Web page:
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Team completes first phase III archaeology dig at Fort McCoy

A 1,500-plus-year-old pottery sherd and arrowhead pieces, also thousands of years old, were among artifacts found in a phase III archaeological survey and dig on Fort McCoy’s South Post in June and July.

After more than 30 years of phase I and phase II archaeological work at Fort McCoy, the dig was the first extensive phase III archaeological at the installation, said Alexander Woods, Ph.D., an archaeologist with Colorado State University’s Center for Environmental Management of Military Lands under contract with Fort McCoy and the Directorate of Public Works Environmental Division Natural Resources Branch (NRB) Cultural Resources project manager. 

Up until 2016, only phase I and phase II archaeological work was completed at Fort McCoy. Woods said there are a big differences among phases.

“A phase I dig is where you are basically putting in little post holes and trying to determine if an archaeological site is present,” Woods said. “During a phase II you are trying to determine if a known site might be eligible for the National Register of Historic Places. You also dig square units, but you’ll do them with a shovel … and are in and out fairly quickly.

“With a phase III (dig), artifacts are getting dug by hand and mapped with a laser to record exactly where the artifact was found,” Woods said. “There’s also a lot more precision to the digging, and it takes longer. … It’s a much more highly detailed bit of work.”

Heather Walder, Ph.D., also an archaeologist with CSU working at Fort McCoy, said from the age of the artifacts that came from the dig and from information their team has pieced together, it’s likely that people have resided on Fort McCoy lands for a long time.

“What we can say is there have been people living here continuously for approximately the last 3,000 years,” Walder said. “A lot of what we see here is likely from ancestors of members of the Ho-Chunk Nation.”

When doing this extensive of an archaeological survey at Fort McCoy, the archaeological team — which included more than 20 people at times — compares artifacts to those known to be from certain archaeological time periods. For North America, those time periods include Paleo-Indian, pre-8000 before Common Era, or BCE; Archaic, 8000-1000 BCE; Woodland, 1000 BCE to 1000 Common Era, or CE; and Mississippian, 800-1600 CE.

“We’ve found artifacts from the late Archaic period as well as early and late Woodland and Historic periods,” Walder said.

“Once you have the introduction of pottery, for example, that’s sort of the start of the Woodland Period,” Woods said. “The Durst points we found here are from the late Archaic, and some of the Madison Triangular points (we found) were from the late Woodland Period.”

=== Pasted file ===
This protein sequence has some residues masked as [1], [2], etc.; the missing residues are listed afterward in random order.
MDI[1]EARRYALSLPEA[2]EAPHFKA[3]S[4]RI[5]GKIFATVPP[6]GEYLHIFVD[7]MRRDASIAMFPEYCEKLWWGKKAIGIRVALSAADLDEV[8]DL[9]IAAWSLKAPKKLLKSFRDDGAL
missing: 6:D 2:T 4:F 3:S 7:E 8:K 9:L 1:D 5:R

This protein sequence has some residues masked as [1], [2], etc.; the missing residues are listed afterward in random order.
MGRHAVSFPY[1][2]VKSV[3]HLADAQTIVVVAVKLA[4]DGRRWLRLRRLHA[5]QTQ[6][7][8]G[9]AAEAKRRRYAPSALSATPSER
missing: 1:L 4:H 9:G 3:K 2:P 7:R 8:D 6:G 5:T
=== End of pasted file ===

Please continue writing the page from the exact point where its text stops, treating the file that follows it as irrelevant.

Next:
Many of the thousands of artifacts found during the dig were marked and plotted, Woods said. Also, ground-penetrating radar was used at times to help locate promising dig areas.

“This dig helped us understand bigger questions we had from earlier surveys,” Woods said. “This wasn’t an earth-shattering site in terms of the sheer number of artifacts, but it was a nice dig site (on South Post).
“What we kept asking ourselves as we went through this was, ‘What is the best benefit to science by us digging at this site?’” he said. “We want to learn more about what happens to artifacts after they are buried and how they were buried, for example.”

Woods said finding a significant artifact, such as an ancient arrowhead, is exhilarating.

“When you find something like that, it is pretty fun,” Woods said. “I’m a stone-tool guy, too, so I know that making arrowheads is a creative process but also involves a lot of problem solving. It’s kind of like solving a Rubik’s Cube, and you can see all the mistakes.

“When I pick up something like (an ancient arrowhead), and you can see where they made one, two, or three mistakes, and then they succeeded and finally fixed the problem, it’s the kind of look-back for an archaeologist like me where I can see what frustration went into making that arrowhead just right,” Woods said. “Some of the older arrowheads we find on Fort McCoy might have been used to hunt big game like mammoths or bison many years ago.”

Walder and Woods both said doing a dig is the “fun part” of being an archaeologist, but it’s not when the real work gets done.

“After a dig, there are months of research and lab work that have to be done to determine just exactly what kind of artifacts we have,” Woods said.

Walder added, “This (dig) was the fun part, but this is not the majority of what our work entails. We have lots to do now to learn about the significance of the dig site and what happened there.”

The archaeology efforts at Fort McCoy are governed by federal regulations and the National Historic Preservation Act, said Mark McCarty, chief of the NRB. Federal law requires the Army to protect historic properties under its control and to consider the effects of Army actions on those properties. The law further defines the need to find historic properties, including archaeological sites, and determine their importance.

Artifacts found are catalogued and sent to the archaeological team’s lab. From there, most of the artifacts are curated with the Mississippi Valley Archaeology Center at the University of Wisconsin-La Crosse.

Woods said a future display of artifacts found at the phase III dig site will be presented at the Monroe County History Room in Sparta, Wis., at a later date.

“It will be a chance for the public to see what we learned about Wisconsin’s distant past and more,” Woods said.

Date Taken: 08.10.2017
Date Posted: 08.10.2017 11:58
Story ID: 244425
Location: FORT MCCOY, WI, US 

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